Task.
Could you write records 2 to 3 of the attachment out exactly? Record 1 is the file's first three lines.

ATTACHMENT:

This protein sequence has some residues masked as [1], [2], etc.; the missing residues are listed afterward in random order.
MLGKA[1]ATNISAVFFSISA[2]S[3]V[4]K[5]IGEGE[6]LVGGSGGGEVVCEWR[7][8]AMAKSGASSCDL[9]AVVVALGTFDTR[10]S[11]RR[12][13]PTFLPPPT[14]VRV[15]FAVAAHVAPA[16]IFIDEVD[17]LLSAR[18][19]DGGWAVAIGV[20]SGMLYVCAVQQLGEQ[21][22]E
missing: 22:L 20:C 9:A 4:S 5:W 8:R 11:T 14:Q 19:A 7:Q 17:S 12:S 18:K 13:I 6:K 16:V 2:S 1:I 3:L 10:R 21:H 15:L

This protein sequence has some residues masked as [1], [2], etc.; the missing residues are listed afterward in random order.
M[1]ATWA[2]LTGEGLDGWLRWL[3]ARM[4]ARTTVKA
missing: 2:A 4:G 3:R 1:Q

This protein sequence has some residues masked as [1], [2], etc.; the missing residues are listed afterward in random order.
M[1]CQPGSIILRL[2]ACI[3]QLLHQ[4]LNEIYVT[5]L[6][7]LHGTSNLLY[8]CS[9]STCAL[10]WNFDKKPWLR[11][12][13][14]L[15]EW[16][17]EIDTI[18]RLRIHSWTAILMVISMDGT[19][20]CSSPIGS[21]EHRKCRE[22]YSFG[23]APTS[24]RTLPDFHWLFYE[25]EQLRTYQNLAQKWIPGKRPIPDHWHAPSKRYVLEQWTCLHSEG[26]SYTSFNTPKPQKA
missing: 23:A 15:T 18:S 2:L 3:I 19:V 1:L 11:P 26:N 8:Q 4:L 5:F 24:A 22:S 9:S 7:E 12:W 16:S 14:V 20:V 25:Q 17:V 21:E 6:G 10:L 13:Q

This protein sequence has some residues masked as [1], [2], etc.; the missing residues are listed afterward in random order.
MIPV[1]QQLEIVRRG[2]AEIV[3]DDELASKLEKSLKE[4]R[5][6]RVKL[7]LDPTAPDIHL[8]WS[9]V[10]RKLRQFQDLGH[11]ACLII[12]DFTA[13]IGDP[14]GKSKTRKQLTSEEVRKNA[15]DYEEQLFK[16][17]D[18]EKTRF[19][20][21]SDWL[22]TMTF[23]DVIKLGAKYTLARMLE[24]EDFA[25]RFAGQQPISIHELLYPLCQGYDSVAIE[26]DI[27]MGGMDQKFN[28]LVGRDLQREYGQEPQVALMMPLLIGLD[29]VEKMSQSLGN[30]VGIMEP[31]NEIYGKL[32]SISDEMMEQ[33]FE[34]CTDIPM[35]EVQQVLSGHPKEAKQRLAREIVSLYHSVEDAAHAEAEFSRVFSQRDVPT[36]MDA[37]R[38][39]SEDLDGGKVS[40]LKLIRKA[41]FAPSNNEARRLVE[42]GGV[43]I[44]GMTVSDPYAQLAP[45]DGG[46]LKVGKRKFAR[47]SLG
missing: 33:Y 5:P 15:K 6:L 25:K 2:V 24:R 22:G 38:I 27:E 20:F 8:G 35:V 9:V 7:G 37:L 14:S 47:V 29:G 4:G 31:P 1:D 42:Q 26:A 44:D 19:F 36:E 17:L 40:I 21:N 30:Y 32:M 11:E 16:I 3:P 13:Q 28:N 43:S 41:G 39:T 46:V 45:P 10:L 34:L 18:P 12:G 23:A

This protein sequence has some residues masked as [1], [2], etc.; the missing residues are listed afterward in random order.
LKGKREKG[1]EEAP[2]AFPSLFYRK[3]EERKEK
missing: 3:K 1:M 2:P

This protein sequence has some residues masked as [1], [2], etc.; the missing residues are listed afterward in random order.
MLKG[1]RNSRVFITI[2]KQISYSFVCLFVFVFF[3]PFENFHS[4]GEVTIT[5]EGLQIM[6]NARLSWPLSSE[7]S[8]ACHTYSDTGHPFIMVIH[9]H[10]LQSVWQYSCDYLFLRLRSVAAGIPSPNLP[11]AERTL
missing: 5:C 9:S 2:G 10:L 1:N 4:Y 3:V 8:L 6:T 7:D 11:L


This protein sequence has some residues masked as [1], [2], etc.; the missing residues are listed afterward in random order.
M[1]ATWA[2]LTGEGLDGWLRWL[3]ARM[4]ARTTVKA
missing: 2:A 4:G 3:R 1:Q

This protein sequence has some residues masked as [1], [2], etc.; the missing residues are listed afterward in random order.
M[1]CQPGSIILRL[2]ACI[3]QLLHQ[4]LNEIYVT[5]L[6][7]LHGTSNLLY[8]CS[9]STCAL[10]WNFDKKPWLR[11][12][13][14]L[15]EW[16][17]EIDTI[18]RLRIHSWTAILMVISMDGT[19][20]CSSPIGS[21]EHRKCRE[22]YSFG[23]APTS[24]RTLPDFHWLFYE[25]EQLRTYQNLAQKWIPGKRPIPDHWHAPSKRYVLEQWTCLHSEG[26]SYTSFNTPKPQKA
missing: 23:A 15:T 18:S 2:L 3:I 19:V 1:L 11:P 26:N 8:Q 4:L 5:F 24:A 22:S 9:S 7:E 12:W 16:S 14:V 20:V 25:Q 17:V 21:E 6:G 10:L 13:Q